When Deborah Orr was diagnosed with cancer, she learned that there are ten things you should never, ever say to someone when they’re sick:-
1. “I feel so sorry for you.” Don’t say it with words. Don’t even say it with your eyes. Or with your hand (by patting the patient on the thigh). Who wants to be made to feel like an object of pity; a helpless victim? What you must say is, “”I so wish you didn’t have to go through this ghastly time.”
2. “If anyone can beat this, it’s you.” The experience of serious illness is not like that of a medieval knight going into battle. It is, rather one of submission to medical science, in the hope of a cure. So what you must say is, “My mum had this 20 years ago, and she’s in Bengal now, travelling with an acrobatic circus.” (But only if it’s true).
3. “You’re looking well.” This is likely to be untrue. And even if it were true, who can tell what pain lies beneath a robust countenance? You must not discuss the patient’s appearance unless s/he asks you to.
4. “You’re looking terrible.” Who wants to be reminded of how hideous they look? You must wait until the patient says, “Don’t I look monstrous?”, and then laugh about it together.
5. “Let me know the results.” The patient wil not want to broadcast test results the moment they come out. You must give him/her control over how, when, and to whom such news is spread.
6. “Whatever I can do to help.” Everybody says it, so it’s boring. Moroever, it’s saddling the patient with yet another thing to worry about – the task of thinking up something for you to do. You must accurately predict the patient’s needs, and offer something appropriate, such as “Can I pick the children up from school on Tuesdays?”
7. “Oh no, your worries are unfounded.” The trouble with this one is that the patient’s worries may be very well-founded. When the patient voices a fear, you must not brush it under the carpet; you must let them talk about it.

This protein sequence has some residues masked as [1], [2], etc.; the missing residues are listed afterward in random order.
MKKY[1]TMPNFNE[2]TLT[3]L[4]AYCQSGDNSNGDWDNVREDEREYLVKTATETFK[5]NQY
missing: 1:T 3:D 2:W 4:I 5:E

8. “What does chemotherapy (for example) feel like?” You must not pander to your curiosity by asking the patient about his/her procedures or symptoms. You must wait for them to bring the subject up.
9. “I really must see you.” You mustn’t say this, especially if it involves some lengthy explanations of how very busy you are, and how very important their intended meeting with you is. The best thing to say is, “”I’ve got tickets to the theatre on the 25th. Tell me on the day if you can face it.”
10. “I’m so terribly upset about your condition.” The implication here is, “I can’t cope without you.” If you say this, you are making yourself into a bigger victim of the illness than the patient, and that’s not fair. What you must do, if you’re too upset to speak to your friend, is to send cards, flowers, or presents.
Well, I realise that Deborah Orr’s Decalogue is somewhat tongue-in-cheek, as is my precis of it. And I also realise it draws attention to some real hazards and pitfalls. But many of us are already so scared of putting our foot in it when talking to any ill friend that this list of ‘Don’ts’ makes us not want to do it at all.
Fortunately, she ends her article by cheerfully undermining her own Ten Commandments:-
If you recognise things that you have said or done yourself within this list, don’t feel bad about it, at all. I most certainly have, and I’ve said and done much, much worse too; it took being on the receiving end before I realised what it could feel like. The thing is this: giant illness is a time of great intensity, and even the most cack-handed expressions of support or love are better than a smack in the face with a wet tea-towel. People feel helpless when they see that their friend is suffering. Sometimes – often – they say the wrong thing. But they are there, doing the best that they can, at a terrible, abject time. That’s the most important thing of all. I look back on those grisly moments of ineptitude and clumsiness with exasperated amusement and tender, despairing, deep, deep fondness. The great lesson I learned from having cancer, was how splendid my friends were, whatever their odd little longueurs. They all, in their different ways, let me know that they loved me, and that is the most helpful thing of all. I’m so lucky to have them.
That’s better. I can live with that.